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Ricin suspect's lawyer says feds have little evidence

The lawyer for Paul Kevin Curtis, the Mississippi man accused of mailing ricin-laced letters to the president and a senator, says the government cannot prove he had ricin in his possession. 


Federal agents wearing hazardous material suits inspect a trash can outside the house of Paul Kevin Curtis in Corinth, Miss. on Friday. Curtis is in custody under the suspicion of sending letters covered in ricin to President Barack Obama and Sen. Roger Wicker, R-Miss.

Rogelio V. Solis/AP/File

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Federal authorities have produced scant evidence linking a Mississippi man to the mailing of ricin-laced letters to the president and a senator, his attorney says.

Christi McCoy said after a court hearing Friday that the government has offered no evidence to prove her client, Paul Kevin Curtis, had possession of any ricin or the seed from which it is extracted — castor beans. An FBI agent testified during the hearing that he could not say if investigators had found ricin at Curtis' home, and McCoy said the evidence linking the 45-year-old to the crime so far has hinged on his writings posted online.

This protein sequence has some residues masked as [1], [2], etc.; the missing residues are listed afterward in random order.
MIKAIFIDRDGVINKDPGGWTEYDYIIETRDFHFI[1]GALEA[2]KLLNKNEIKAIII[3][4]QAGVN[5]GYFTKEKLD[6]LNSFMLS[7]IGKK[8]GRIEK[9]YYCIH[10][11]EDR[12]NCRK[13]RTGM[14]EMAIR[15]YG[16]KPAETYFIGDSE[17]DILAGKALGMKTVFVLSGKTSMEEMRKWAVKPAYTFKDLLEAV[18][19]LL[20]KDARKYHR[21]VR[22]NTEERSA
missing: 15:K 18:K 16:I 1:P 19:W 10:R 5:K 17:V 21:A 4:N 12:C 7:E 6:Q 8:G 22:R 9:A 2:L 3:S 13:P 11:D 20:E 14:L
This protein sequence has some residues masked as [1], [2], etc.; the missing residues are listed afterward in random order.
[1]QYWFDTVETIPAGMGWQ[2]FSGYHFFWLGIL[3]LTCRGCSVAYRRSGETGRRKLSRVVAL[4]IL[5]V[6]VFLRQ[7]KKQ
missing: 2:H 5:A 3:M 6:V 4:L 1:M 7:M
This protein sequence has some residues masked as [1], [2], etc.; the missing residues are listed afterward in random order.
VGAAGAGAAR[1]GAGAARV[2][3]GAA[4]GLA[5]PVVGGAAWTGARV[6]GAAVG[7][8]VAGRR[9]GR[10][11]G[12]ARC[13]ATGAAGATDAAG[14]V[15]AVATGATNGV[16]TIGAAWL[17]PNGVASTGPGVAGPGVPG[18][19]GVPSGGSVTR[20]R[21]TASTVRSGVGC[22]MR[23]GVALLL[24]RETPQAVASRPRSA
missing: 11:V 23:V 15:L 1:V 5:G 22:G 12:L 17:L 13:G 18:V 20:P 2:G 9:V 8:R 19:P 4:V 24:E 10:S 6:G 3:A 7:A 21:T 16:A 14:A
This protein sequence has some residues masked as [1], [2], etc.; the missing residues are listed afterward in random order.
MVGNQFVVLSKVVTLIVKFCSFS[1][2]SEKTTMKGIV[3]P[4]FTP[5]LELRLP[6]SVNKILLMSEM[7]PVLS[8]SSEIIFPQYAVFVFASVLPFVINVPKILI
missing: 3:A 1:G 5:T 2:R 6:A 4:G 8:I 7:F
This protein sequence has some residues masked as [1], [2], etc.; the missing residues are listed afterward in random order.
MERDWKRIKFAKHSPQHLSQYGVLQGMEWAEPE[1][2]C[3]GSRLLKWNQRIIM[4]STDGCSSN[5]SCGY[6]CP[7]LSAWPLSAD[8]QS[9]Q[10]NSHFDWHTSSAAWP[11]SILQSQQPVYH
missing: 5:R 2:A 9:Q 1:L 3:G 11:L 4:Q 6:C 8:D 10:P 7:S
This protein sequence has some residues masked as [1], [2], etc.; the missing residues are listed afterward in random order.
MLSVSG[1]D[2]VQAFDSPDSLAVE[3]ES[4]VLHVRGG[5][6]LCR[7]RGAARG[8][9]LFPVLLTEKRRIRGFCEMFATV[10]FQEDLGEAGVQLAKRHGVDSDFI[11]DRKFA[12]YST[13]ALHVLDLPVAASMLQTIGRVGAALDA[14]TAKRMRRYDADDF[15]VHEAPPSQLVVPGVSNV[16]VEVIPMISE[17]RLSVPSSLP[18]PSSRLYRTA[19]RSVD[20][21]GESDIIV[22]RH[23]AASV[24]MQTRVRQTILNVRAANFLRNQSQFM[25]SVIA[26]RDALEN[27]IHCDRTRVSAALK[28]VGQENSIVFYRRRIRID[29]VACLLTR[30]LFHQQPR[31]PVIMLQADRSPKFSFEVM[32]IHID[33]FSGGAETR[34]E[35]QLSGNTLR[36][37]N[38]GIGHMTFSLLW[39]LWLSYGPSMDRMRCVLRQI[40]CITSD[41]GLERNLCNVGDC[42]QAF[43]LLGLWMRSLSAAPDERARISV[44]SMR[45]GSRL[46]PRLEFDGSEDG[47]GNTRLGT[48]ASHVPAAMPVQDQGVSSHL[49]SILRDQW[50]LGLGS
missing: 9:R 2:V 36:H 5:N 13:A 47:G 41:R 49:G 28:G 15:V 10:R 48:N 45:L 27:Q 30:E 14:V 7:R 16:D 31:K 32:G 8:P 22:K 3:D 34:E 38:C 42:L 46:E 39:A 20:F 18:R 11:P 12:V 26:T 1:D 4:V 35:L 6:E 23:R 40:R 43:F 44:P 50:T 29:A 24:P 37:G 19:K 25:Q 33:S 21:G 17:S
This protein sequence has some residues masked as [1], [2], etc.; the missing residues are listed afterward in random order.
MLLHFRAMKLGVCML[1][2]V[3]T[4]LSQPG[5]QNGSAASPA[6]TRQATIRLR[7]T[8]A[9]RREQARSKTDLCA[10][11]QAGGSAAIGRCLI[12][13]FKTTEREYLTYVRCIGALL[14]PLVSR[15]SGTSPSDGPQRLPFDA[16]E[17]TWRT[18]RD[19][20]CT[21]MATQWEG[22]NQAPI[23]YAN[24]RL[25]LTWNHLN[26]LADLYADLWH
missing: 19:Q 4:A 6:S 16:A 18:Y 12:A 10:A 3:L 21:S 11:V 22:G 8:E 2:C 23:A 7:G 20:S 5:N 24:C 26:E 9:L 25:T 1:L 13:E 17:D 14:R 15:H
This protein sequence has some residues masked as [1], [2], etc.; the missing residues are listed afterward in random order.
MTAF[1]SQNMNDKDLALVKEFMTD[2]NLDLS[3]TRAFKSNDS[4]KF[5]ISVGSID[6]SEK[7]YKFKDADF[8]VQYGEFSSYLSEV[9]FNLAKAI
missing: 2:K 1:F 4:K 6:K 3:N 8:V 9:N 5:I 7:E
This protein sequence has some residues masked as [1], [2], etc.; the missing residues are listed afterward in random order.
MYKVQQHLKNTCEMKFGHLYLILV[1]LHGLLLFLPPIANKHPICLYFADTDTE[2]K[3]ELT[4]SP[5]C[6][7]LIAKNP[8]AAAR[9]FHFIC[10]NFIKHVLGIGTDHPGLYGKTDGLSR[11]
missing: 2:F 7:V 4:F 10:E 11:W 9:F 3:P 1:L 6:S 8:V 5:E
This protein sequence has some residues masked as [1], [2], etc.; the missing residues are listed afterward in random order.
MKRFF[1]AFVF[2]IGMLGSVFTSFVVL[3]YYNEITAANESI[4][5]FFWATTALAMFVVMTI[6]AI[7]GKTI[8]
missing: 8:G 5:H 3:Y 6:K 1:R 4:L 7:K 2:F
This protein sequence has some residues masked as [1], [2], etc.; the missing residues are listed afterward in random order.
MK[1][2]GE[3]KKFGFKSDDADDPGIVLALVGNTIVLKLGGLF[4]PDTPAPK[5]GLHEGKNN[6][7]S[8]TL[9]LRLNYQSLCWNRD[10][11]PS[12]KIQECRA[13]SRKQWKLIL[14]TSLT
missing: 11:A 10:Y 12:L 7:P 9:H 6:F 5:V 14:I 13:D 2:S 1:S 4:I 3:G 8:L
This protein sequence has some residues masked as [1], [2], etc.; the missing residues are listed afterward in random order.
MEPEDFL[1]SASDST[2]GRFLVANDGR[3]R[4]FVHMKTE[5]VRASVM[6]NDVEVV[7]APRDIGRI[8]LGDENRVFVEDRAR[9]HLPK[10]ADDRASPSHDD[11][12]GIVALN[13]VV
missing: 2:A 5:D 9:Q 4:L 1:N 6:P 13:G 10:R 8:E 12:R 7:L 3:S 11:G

He is adamant that he did not do this, and she said she has seen nothing to prove him wrong.


Curtis was ushered into the courtroom before the hearing began in an orange jail jumpsuit and shackles. He turned to face his daughter in the audience before the hearing and whispered, "I didn't do it."


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